Mattel launches new line of gender-neutral Barbie dolls just in time for the holidays
It’s about time
In September 2019, Mattel released a new collection of gender-neutral dolls.
The dolls are intended to inspire inclusivity and diversity for young children.
Mattel’s Barbie dolls have always represented feminine beauty. Barbie has inspired generations of children to enter various professions, including engineering, medicine, law, and more. Barbie became a pop culture phenomenon, but today’s dolls look entirely different from the originals that doll creator Ruth Handler released in 1959.
In September 2019, Mattel introduced a new line of gender-neutral dolls called Creatable World. The range allows children to decide the gender expression of the toy themselves. The doll can be accessorized to look like a boy, a girl, neither, or both genders at the same time. It’s up to the child to decide on the gender, not Mattel.
About the new collection
Mattel released six dolls in the Creatable World collection, and each doll is unique in his/her own way. The dolls are available in a variety of skin tones, hair, and clothing options (like the original Barbie doll), and they’re carefully manufactured in order not to identify as a specific gender. For example, the lips aren’t too full, the eyelashes aren’t too long or fluttery, and the jawline isn’t as defined. The dolls don’t feature the signature “Barbie-like” breasts or broad “Ken-like” shoulders.
Each doll comes with two wigs of different lengths and a variety of wardrobe options. Children have the freedom to style the doll with short or long, luscious hair, or in a skirt, pants, or T-shirts. The collection was created to reflect our current culture “as the world continues to celebrate the positive impact of inclusivity,” according to Mattel executive Kim Culmone.
These dolls are unlike anything that has ever been created. They’re intended to be relatable to all children, and they’re “designed specifically to have a youthful gender-neutral appearance,” said Culmone. A child can dress the doll to resemble their own appearance, and that’s the important characteristic of this creation. Children should look at a doll and see a reflection of themselves smiling back at them.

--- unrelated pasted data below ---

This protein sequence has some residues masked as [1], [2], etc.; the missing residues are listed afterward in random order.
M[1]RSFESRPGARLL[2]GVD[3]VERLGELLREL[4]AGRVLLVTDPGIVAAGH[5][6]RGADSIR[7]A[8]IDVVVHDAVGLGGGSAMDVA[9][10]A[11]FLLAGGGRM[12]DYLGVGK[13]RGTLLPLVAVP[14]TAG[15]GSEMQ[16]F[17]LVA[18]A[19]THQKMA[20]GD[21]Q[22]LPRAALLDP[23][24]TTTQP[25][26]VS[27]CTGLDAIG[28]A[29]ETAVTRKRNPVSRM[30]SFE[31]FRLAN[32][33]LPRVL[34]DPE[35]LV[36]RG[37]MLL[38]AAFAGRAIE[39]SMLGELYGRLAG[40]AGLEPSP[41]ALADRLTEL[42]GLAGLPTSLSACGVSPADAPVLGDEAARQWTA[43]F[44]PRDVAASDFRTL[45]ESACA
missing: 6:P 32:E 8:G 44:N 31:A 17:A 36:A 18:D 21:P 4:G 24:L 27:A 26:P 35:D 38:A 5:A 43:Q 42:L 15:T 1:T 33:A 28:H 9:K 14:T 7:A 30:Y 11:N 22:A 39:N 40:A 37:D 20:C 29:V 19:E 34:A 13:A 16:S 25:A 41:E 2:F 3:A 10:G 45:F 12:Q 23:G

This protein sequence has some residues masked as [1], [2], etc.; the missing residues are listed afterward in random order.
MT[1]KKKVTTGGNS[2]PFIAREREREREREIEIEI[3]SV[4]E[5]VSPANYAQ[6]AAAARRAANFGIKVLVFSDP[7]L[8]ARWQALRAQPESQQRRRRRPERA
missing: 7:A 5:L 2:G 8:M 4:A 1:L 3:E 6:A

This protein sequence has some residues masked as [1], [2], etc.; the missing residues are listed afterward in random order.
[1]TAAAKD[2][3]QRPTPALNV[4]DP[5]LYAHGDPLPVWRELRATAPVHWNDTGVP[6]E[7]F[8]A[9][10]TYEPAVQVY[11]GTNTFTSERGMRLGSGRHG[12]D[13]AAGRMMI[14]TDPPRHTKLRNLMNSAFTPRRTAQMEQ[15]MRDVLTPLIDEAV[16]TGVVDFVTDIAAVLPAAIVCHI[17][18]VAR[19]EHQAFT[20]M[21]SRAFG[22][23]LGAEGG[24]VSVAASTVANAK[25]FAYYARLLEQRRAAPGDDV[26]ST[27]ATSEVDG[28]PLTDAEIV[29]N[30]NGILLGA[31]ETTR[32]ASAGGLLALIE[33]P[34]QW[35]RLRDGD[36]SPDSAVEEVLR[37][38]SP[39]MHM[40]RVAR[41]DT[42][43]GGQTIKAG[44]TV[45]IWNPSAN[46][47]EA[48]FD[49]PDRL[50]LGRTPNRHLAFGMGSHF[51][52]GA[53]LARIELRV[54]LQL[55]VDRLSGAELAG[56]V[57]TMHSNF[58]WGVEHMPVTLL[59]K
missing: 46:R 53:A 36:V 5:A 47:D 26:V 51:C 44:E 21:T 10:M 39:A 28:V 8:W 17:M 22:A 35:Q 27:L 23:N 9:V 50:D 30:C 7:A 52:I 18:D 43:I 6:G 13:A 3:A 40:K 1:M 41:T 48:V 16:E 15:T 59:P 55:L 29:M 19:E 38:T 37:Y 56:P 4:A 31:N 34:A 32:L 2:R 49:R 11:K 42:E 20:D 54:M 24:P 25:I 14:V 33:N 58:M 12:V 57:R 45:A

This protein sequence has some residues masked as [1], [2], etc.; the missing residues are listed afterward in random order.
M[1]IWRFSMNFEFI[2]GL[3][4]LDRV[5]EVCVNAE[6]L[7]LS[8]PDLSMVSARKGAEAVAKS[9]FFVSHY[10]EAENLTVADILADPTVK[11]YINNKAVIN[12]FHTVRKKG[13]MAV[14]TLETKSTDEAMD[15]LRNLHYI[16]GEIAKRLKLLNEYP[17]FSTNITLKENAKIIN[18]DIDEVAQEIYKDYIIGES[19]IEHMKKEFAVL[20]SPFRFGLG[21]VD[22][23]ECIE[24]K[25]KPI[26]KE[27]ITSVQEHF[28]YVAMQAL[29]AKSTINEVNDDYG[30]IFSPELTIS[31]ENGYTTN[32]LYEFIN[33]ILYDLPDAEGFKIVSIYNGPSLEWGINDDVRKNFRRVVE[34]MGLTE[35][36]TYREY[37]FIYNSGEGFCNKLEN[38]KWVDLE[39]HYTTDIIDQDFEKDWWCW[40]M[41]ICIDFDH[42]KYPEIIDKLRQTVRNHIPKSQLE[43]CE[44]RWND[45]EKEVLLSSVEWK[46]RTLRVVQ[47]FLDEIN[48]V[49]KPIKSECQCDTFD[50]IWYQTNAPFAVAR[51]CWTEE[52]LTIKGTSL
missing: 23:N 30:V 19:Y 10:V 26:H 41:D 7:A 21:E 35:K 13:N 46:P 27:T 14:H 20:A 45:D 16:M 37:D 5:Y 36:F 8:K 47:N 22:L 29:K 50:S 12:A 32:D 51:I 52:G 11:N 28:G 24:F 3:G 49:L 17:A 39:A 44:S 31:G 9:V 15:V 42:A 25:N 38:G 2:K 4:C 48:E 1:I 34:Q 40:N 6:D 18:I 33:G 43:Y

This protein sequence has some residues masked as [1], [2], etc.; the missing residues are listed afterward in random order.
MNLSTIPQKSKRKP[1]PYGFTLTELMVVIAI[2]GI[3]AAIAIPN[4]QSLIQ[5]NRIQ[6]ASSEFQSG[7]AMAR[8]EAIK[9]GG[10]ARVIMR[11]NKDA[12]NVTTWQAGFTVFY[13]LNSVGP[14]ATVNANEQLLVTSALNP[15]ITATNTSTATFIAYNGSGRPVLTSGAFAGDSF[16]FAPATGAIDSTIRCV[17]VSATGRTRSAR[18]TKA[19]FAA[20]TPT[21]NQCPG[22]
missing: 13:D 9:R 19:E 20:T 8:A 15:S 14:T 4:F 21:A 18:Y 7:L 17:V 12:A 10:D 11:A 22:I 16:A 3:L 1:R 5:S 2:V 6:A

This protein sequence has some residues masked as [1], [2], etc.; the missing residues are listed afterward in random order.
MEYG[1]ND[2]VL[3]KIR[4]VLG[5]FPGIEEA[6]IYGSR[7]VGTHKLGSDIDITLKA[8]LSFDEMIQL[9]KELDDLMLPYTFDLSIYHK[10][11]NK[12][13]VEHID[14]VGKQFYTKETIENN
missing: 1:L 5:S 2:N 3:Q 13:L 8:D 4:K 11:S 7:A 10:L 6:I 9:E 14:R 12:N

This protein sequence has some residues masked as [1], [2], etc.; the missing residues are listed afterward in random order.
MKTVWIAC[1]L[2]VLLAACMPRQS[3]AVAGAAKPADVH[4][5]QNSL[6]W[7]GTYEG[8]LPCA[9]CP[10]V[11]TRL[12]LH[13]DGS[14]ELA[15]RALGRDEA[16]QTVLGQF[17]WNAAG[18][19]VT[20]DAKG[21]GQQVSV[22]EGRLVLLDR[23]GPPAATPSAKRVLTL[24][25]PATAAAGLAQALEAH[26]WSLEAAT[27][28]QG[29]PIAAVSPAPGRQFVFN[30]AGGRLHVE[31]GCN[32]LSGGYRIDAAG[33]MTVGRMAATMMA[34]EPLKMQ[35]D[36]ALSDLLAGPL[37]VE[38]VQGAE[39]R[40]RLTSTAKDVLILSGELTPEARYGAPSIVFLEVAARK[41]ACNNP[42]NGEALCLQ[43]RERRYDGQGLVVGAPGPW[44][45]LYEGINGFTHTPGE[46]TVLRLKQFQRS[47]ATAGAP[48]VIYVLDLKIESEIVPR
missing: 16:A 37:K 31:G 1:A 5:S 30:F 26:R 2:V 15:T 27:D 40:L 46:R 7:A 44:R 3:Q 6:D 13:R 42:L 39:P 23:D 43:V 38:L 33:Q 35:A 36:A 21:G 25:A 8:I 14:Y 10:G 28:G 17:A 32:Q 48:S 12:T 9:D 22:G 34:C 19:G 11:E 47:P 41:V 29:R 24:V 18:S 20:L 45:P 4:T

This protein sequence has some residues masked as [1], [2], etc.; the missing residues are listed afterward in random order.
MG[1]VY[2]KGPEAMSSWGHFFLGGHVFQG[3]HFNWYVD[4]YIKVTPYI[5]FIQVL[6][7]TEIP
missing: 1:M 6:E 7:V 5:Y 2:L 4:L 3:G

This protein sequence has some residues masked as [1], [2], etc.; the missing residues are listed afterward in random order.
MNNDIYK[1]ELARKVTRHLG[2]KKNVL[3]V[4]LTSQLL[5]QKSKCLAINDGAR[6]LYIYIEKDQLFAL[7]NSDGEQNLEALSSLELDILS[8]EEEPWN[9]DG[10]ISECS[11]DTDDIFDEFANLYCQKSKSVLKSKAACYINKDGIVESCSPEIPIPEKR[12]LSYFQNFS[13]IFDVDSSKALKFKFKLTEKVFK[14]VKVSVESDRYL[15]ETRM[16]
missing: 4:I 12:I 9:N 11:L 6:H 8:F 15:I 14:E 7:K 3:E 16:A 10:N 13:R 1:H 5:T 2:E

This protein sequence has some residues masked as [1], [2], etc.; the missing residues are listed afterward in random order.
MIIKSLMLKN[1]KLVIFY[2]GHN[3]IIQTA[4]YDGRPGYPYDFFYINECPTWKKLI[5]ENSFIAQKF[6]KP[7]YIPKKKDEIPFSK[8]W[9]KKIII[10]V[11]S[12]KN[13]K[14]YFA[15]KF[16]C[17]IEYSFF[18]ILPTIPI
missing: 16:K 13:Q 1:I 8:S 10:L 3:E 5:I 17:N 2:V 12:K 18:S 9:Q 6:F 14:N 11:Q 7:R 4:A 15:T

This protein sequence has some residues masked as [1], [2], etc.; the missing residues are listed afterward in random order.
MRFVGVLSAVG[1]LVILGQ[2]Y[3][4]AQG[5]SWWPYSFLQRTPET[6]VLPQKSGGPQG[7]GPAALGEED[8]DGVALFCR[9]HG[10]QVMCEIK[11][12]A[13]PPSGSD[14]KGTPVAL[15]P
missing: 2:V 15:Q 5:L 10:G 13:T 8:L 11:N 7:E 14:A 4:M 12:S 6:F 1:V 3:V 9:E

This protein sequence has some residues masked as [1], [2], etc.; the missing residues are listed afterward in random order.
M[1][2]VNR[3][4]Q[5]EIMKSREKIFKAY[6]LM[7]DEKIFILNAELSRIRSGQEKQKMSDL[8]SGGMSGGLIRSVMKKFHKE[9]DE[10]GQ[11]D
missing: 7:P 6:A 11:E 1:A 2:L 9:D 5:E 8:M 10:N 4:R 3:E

Performing their research
It was a difficult 18-month-long process for Mattel to design the new collection. While creating the dolls, Mattel spoke to over 250 families with children who identify across the gender spectrum. “We talked to them about what they had in dolls currently and what they were looking for,” Culmone remarked. What the researchers found probably wasn’t that surprising.
“The kids didn’t want to be told that boys had to play with cars and girls had to play with dolls,” Culmone said. But for generations, these stereotypical traits have impacted pop culture and the toys children could buy.
“There were a couple of gender-creative kids who told us that they dreaded Christmas Day because they knew whatever they got under the Christmas tree, it wasn’t made for them,” said Monica Dreger, head of consumer insights at Mattel. “This is the first doll that you can find under the tree and see it’s for them because it can be for anyone.”
Being more inclusive
Mattel understands that this new collection might not be for everyone. Culmone remarked, “Some parents may be uncomfortable feeling like the toy is creating a situation where gender will need to be discussed with their child, but that’s a really personal family decision.”
Mattel understands that every child should feel comfortable while playing with a Barbie doll. The Creatable World collection celebrates everyone. After all, the collection’s slogan reads: “A doll line designed to keep labels out and invite everyone in.”
“This line allows all kids to express themselves freely, which is why it resonates so strongly with them,” Culmone remarked. “We’re hopeful Creatable World will encourage people to think more broadly about how all kids can benefit from doll play.”
Mattel isn’t the only company to break down gender barriers. LEGO has started making STEM toys for girls. Target no longer uses signs to label toys for girls and boys. Disney stopped designating boys’ and girls’ labels on Halloween costumes and other accessories. Finally, Amazon no longer uses gender-based categories for toys. Companies are taking a serious step towards inclusivity, and people couldn’t be more thankful.
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